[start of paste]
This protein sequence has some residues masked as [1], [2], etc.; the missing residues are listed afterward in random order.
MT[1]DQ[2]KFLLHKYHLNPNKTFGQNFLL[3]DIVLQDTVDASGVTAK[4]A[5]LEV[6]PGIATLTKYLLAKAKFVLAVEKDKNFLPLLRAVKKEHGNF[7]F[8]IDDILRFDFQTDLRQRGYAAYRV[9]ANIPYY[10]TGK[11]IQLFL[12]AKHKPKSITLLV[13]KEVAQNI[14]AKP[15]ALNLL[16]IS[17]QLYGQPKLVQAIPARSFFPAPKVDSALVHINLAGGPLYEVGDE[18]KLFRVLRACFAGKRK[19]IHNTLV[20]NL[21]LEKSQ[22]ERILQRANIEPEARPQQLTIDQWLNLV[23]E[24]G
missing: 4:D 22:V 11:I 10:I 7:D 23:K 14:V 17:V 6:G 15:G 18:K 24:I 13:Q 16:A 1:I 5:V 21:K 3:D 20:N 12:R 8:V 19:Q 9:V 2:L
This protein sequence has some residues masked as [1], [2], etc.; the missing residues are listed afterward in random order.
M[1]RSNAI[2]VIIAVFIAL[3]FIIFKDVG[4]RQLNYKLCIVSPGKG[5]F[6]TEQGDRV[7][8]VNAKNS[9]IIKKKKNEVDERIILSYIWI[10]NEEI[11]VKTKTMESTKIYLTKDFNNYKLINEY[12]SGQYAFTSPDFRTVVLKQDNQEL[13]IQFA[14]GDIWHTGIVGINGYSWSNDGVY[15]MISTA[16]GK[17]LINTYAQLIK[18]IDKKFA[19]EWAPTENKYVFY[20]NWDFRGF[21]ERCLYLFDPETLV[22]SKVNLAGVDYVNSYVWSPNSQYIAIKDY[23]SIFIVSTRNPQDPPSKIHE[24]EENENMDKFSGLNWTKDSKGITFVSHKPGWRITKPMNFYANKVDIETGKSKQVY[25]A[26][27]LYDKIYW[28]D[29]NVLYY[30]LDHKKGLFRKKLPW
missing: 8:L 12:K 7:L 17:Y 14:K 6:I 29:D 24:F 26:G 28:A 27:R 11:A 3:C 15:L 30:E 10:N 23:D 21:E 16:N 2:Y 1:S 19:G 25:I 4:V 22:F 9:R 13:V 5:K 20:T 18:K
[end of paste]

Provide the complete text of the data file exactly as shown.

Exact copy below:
This protein sequence has some residues masked as [1], [2], etc.; the missing residues are listed afterward in random order.
MT[1]DQ[2]KFLLHKYHLNPNKTFGQNFLL[3]DIVLQDTVDASGVTAK[4]A[5]LEV[6]PGIATLTKYLLAKAKFVLAVEKDKNFLPLLRAVKKEHGNF[7]F[8]IDDILRFDFQTDLRQRGYAAYRV[9]ANIPYY[10]TGK[11]IQLFL[12]AKHKPKSITLLV[13]KEVAQNI[14]AKP[15]ALNLL[16]IS[17]QLYGQPKLVQAIPARSFFPAPKVDSALVHINLAGGPLYEVGDE[18]KLFRVLRACFAGKRK[19]IHNTLV[20]NL[21]LEKSQ[22]ERILQRANIEPEARPQQLTIDQWLNLV[23]E[24]G
missing: 4:D 22:V 11:I 10:I 7:D 23:K 14:V 17:V 6:G 15:G 18:K 24:I 13:Q 16:A 1:I 5:V 21:K 3:D 20:N 12:R 8:V 19:Q 9:V 2:L
This protein sequence has some residues masked as [1], [2], etc.; the missing residues are listed afterward in random order.
M[1]RSNAI[2]VIIAVFIAL[3]FIIFKDVG[4]RQLNYKLCIVSPGKG[5]F[6]TEQGDRV[7][8]VNAKNS[9]IIKKKKNEVDERIILSYIWI[10]NEEI[11]VKTKTMESTKIYLTKDFNNYKLINEY[12]SGQYAFTSPDFRTVVLKQDNQEL[13]IQFA[14]GDIWHTGIVGINGYSWSNDGVY[15]MISTA[16]GK[17]LINTYAQLIK[18]IDKKFA[19]EWAPTENKYVFY[20]NWDFRGF[21]ERCLYLFDPETLV[22]SKVNLAGVDYVNSYVWSPNSQYIAIKDY[23]SIFIVSTRNPQDPPSKIHE[24]EENENMDKFSGLNWTKDSKGITFVSHKPGWRITKPMNFYANKVDIETGKSKQVY[25]A[26][27]LYDKIYW[28]D[29]NVLYY[30]LDHKKGLFRKKLPW
missing: 8:L 12:K 7:L 17:Y 14:K 6:I 29:D 24:F 26:G 28:A 27:R 11:A 3:C 15:L 30:E 10:N 23:D 21:E 16:N 2:Y 1:S 19:G 25:I 4:V 22:F 9:R 13:V 5:K 20:T 18:K